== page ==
On the flipside, Google owner Alphabet (NASDAQ:GOOG) was upgraded to one notch below triple A by S&P.

Read: Aspiring to AAA seems as simple as ABC for Google owner Alphabet

Early trading

It was starting to look altogether too predictable. US stocks opened lower on Wednesday despite futures trading indicating a higher start.

The S&P 500 opened lower albeit it is now paring losses. It was last down 0.2% at 2360 and led by Newfield Exploration (NYSE:NFX) down 7% at $39.51 as oil prices sagged, with the West Texas Intermediate down 1.3% to $53.60, as well as First Solar Inc (NASDAQ:FSLR) down 6% at $34.40 after fourth-quarter 2016 earnings of $1.24 a share, beat the Zacks Consensus Estimate of 97 cents by 27.8% - but the reported number declined 22.5% from the prior-year figure of $1.60.

The Dow and Nasdaq were both lower too.

The S&P Midcap 400 fell by 0.3% to 1744 and led by ex-dividend Texas Roadhouse Inc (NASDAQ:TXRH) down 12.6% to $41.79 a day after the restaurants group increased its quarterly dividend 10.5% to $0.21 per shares.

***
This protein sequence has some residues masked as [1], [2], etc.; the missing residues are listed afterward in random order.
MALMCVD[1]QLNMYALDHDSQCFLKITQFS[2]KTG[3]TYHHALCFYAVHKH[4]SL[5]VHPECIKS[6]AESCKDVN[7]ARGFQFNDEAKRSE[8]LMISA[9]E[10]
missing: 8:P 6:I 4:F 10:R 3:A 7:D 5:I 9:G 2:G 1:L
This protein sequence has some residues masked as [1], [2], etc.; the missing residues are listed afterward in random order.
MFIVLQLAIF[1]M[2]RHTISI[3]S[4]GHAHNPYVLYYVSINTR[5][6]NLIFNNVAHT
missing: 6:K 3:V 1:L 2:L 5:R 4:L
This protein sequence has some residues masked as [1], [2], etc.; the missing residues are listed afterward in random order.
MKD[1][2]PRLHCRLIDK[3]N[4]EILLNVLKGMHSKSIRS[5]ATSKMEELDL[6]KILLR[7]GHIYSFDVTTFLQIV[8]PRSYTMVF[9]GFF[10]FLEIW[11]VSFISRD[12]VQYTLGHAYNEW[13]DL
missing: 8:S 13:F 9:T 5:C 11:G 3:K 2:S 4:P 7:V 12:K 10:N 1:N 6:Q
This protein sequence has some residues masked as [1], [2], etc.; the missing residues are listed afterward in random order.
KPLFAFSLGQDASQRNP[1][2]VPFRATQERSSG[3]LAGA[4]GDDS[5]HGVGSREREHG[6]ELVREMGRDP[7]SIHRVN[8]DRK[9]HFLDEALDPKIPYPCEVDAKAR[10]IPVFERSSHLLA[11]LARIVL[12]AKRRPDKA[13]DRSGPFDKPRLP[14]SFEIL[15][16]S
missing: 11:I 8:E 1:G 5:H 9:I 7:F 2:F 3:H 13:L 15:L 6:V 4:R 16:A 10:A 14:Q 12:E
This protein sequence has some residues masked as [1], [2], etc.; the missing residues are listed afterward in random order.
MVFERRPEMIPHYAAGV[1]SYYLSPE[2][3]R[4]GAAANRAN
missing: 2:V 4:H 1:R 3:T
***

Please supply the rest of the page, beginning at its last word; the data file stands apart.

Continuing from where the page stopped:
The S&P Smallcap 600 was down 0.4% at 858 and led by Nautilus Group (NYSE:NLS) down 12.4% to $15.55 a day after posting $0.38 EPS for the quarter, missing the Thomson Reuters’ consensus estimate of $0.41 by $0.03.


US stocks are on autopilot, it seems, as again they are set to mark fresh record highs when they open on Wednesday as banks smell a rate hike and housebuilders have cheerful earnings news.

Having chalked intraday record highs and closed just a few integers off the previous session, the likes of the S&P 500 are set to leap 0.4%, the Nasdaq Composite up 0.3% and the Dow Jones Industrial Average – powered by the banks anticipating a possible March Fed rate hike – marked an eighth successive session of record gains the previous session and is set to open up a whopping 0.5%. That would be one of the sharpest percentage opening gains by the Dow in a year.

Some of the enthusiasm is based on the expectation that President Donald Trump will cut taxes and industry regulations. But most of it is based on an expectation the central bank will hike rates as soon as next month.

The investor euphoria has some commentators worried. Analysts at Goldman Sachs (NYSE:GS) one of the stocks to climb to record peaks in recent weeks and a powerhouse of the Dow’s own gains, have started to warn that the market enthusiasm may be over-cooked and that investors may be in for a rue awakening in the next few sessions.

The Federal Reserve will publish the minutes from its January meeting at 1400 ET (1900 GMT). It could serve as an opportunity for the Fed to hint at a possible March rate hike, a point made by some Fed officials in recent days.